On April 12, a Starbucks manager called the police to arrest two black men in Philadelphia who were waiting on a friend and hadn’t ordered anything. Since then the franchise has announced all of Starbucks’ stores will close down May 29 to hold an “implicit racial-bias training” for its employees.
Over the past weekend Syracuse University expelled the Tau chapter of Theta Tau Fraternity after some of its members appeared in a video that was, “racist, anti-Semitic, homophobic, ableist and sexist,” according to Syracuse University Chancellor Kent Syverud.
In the video, one of the fraternity brothers made another member swear to hold onto hatred for minority groups such as African Americans, Hispanics and Jewish people and identified the groups using racial slurs.
Soon after the expulsion was announced, a second video surfaced showing members of the same fraternity participating in a video of equal poor taste in which members of the fraternity mimicked sexually assaulting a person with disabilities.
It’s no question that both these videos and the Starbucks incident were offensive in every sense of the word, even though the fraternity swears the videos were meant to be satirical.
But that’s not what the conversation surrounding the incident is about. The main question now is “What would our community do should something along those same lines occur on Elon University?”
First, it would be naive to believe these incidents do not already happen. In April 2017 — though it wasn’t the first time — someone reported and spoke up about racist-themed parties hosted by a fraternity and sorority on Elon’s campus. A month later, the former president of the NC Mu Chapter of Sigma Phi Epsilon Fraternity used a racial slur against a black student.
These are just two of the cases brought under a spotlight by Elon News Network. There have been documented incidents of racial slurs since 2011. The fact that these events happen on campus isn’t in question, but how we report them and the conversation surrounding them is.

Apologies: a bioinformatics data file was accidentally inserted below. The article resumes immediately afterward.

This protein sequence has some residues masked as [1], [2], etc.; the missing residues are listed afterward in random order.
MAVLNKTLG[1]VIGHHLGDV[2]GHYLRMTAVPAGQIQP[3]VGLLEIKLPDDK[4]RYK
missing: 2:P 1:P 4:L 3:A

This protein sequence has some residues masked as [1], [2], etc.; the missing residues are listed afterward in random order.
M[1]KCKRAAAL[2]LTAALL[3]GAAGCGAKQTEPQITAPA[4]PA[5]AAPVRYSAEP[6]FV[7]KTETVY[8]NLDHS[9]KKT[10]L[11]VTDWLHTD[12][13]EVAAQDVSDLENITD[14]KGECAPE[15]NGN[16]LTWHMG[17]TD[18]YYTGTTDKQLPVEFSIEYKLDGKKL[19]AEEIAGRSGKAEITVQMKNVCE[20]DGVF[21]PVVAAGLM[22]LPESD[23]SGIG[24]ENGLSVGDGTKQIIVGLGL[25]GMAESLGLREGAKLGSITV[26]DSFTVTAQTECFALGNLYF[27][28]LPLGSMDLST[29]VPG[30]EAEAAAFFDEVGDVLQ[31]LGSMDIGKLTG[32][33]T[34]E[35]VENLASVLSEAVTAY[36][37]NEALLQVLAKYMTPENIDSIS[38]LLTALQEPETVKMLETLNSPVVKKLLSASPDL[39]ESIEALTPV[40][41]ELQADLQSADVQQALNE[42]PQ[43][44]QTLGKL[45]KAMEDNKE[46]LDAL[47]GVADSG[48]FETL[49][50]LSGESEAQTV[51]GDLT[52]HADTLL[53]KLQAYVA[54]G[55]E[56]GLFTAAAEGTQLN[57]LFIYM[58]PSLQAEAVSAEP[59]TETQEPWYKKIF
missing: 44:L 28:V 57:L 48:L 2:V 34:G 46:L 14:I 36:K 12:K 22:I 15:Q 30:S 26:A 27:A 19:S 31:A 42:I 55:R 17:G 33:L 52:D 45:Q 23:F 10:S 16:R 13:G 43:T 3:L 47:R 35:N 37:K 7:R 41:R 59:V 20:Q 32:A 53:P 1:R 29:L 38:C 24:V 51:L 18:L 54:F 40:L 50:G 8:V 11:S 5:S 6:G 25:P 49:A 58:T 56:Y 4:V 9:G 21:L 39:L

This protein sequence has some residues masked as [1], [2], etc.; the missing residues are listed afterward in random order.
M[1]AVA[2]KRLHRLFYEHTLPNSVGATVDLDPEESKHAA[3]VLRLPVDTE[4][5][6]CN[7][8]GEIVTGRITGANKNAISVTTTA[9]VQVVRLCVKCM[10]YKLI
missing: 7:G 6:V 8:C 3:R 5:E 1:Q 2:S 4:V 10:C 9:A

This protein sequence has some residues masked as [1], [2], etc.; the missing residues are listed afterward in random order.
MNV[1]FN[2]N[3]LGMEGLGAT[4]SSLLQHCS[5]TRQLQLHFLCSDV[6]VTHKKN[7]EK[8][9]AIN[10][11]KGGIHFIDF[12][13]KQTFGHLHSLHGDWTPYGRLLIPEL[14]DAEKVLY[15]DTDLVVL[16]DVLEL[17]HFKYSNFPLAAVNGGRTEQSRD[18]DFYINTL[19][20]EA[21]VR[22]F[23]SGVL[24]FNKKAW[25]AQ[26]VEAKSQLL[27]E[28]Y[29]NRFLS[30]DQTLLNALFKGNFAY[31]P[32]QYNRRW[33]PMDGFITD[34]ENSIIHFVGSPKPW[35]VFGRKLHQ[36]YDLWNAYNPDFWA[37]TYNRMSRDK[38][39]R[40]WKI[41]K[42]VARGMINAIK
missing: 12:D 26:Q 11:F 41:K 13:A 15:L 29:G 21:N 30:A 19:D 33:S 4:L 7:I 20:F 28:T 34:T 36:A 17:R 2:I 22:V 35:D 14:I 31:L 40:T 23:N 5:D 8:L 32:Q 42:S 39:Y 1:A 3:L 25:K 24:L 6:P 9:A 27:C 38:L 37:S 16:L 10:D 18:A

Though discrimination is at the center of each incident, the conversation surrounding the events only ever seems to contain “prejudice” or “bias,” never discrimination.
Bias itself means to have a prejudice either for or against a subject. Prejudice has more to do with what a person thinks. Discrimination is the action of a person acting on their prejudices. The events at Starbucks, Syracuse and Elon were all situations of discrimination, not simply bias.
While bias is the most neutral term in addressing these situations, sugarcoating the language used to talk about it can do more harm than good by being an effective tool of dialogue.
Tiptoeing around the use of the word “discrimination” for the significantly subtler “bias” is a dangerous narrative to promote. Avoiding difficult conversations doesn’t get the point across, it’s not going to help people learn.
Bias and discrimination, while similar, still function on different playing fields and failing to use the correct term will not help students identify when to use them appropriately.
To address situations properly, students need to be able to identify the difference between bias, prejudice and discrimination. And avoiding the seemingly harsher terms will not accomplish that.
Yes, it’s necessary to be sensitive as these are sensitive topics. But there is a difference between being sensitive and not wanting to engage in the proper dialogue.
There is a time to be direct. When there is a clear instance of discrimination, it’s important to call it such. Bias and discrimination both have a place in the conversation — it’s time we address them properly.